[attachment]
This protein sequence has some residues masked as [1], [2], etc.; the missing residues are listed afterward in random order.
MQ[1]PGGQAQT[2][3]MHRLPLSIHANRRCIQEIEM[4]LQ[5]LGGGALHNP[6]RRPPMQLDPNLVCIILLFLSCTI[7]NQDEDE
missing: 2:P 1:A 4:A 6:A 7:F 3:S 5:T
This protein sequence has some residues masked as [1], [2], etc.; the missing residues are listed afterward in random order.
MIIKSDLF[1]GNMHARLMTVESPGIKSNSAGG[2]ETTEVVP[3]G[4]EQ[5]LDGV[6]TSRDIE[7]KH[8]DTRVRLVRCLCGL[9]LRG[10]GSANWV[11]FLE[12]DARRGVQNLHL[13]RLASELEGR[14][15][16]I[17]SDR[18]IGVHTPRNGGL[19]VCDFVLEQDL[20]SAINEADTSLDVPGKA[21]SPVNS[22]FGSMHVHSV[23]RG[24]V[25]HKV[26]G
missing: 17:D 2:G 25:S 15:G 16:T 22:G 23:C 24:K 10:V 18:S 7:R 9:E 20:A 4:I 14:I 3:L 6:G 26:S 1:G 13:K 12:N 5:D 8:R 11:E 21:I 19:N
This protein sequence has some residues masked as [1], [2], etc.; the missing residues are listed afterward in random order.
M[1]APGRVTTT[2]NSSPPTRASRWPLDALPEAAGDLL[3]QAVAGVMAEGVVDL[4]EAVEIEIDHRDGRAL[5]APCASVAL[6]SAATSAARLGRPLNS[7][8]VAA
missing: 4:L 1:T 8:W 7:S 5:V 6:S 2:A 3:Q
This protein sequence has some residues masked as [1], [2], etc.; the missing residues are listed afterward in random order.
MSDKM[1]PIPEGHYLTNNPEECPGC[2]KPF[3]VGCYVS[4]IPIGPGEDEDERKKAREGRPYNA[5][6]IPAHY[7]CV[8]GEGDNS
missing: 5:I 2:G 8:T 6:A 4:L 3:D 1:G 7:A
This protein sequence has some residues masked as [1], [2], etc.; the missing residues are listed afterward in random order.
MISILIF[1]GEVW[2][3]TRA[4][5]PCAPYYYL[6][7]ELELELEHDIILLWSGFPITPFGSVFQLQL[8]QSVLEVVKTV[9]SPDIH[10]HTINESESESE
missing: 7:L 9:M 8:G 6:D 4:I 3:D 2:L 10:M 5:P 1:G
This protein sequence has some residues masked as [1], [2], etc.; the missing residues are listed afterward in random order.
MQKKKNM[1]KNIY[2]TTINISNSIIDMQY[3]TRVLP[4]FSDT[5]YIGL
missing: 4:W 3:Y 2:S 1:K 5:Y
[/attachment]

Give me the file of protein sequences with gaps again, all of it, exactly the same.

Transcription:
This protein sequence has some residues masked as [1], [2], etc.; the missing residues are listed afterward in random order.
MQ[1]PGGQAQT[2][3]MHRLPLSIHANRRCIQEIEM[4]LQ[5]LGGGALHNP[6]RRPPMQLDPNLVCIILLFLSCTI[7]NQDEDE
missing: 2:P 1:A 4:A 6:A 7:F 3:S 5:T
This protein sequence has some residues masked as [1], [2], etc.; the missing residues are listed afterward in random order.
MIIKSDLF[1]GNMHARLMTVESPGIKSNSAGG[2]ETTEVVP[3]G[4]EQ[5]LDGV[6]TSRDIE[7]KH[8]DTRVRLVRCLCGL[9]LRG[10]GSANWV[11]FLE[12]DARRGVQNLHL[13]RLASELEGR[14][15][16]I[17]SDR[18]IGVHTPRNGGL[19]VCDFVLEQDL[20]SAINEADTSLDVPGKA[21]SPVNS[22]FGSMHVHSV[23]RG[24]V[25]HKV[26]G
missing: 17:D 2:G 25:S 15:G 16:T 22:G 23:C 24:K 10:V 18:S 7:R 9:E 20:A 4:I 14:I 3:L 6:G 26:S 1:G 13:K 12:N 5:D 8:R 11:E 21:I 19:N
This protein sequence has some residues masked as [1], [2], etc.; the missing residues are listed afterward in random order.
M[1]APGRVTTT[2]NSSPPTRASRWPLDALPEAAGDLL[3]QAVAGVMAEGVVDL[4]EAVEIEIDHRDGRAL[5]APCASVAL[6]SAATSAARLGRPLNS[7][8]VAA
missing: 4:L 1:T 8:W 7:S 5:V 6:S 2:A 3:Q
This protein sequence has some residues masked as [1], [2], etc.; the missing residues are listed afterward in random order.
MSDKM[1]PIPEGHYLTNNPEECPGC[2]KPF[3]VGCYVS[4]IPIGPGEDEDERKKAREGRPYNA[5][6]IPAHY[7]CV[8]GEGDNS
missing: 5:I 2:G 8:T 6:A 4:L 3:D 1:G 7:A
This protein sequence has some residues masked as [1], [2], etc.; the missing residues are listed afterward in random order.
MISILIF[1]GEVW[2][3]TRA[4][5]PCAPYYYL[6][7]ELELELEHDIILLWSGFPITPFGSVFQLQL[8]QSVLEVVKTV[9]SPDIH[10]HTINESESESE
missing: 7:L 9:M 8:G 6:D 4:I 3:D 2:L 10:M 5:P 1:G
This protein sequence has some residues masked as [1], [2], etc.; the missing residues are listed afterward in random order.
MQKKKNM[1]KNIY[2]TTINISNSIIDMQY[3]TRVLP[4]FSDT[5]YIGL
missing: 4:W 3:Y 2:S 1:K 5:Y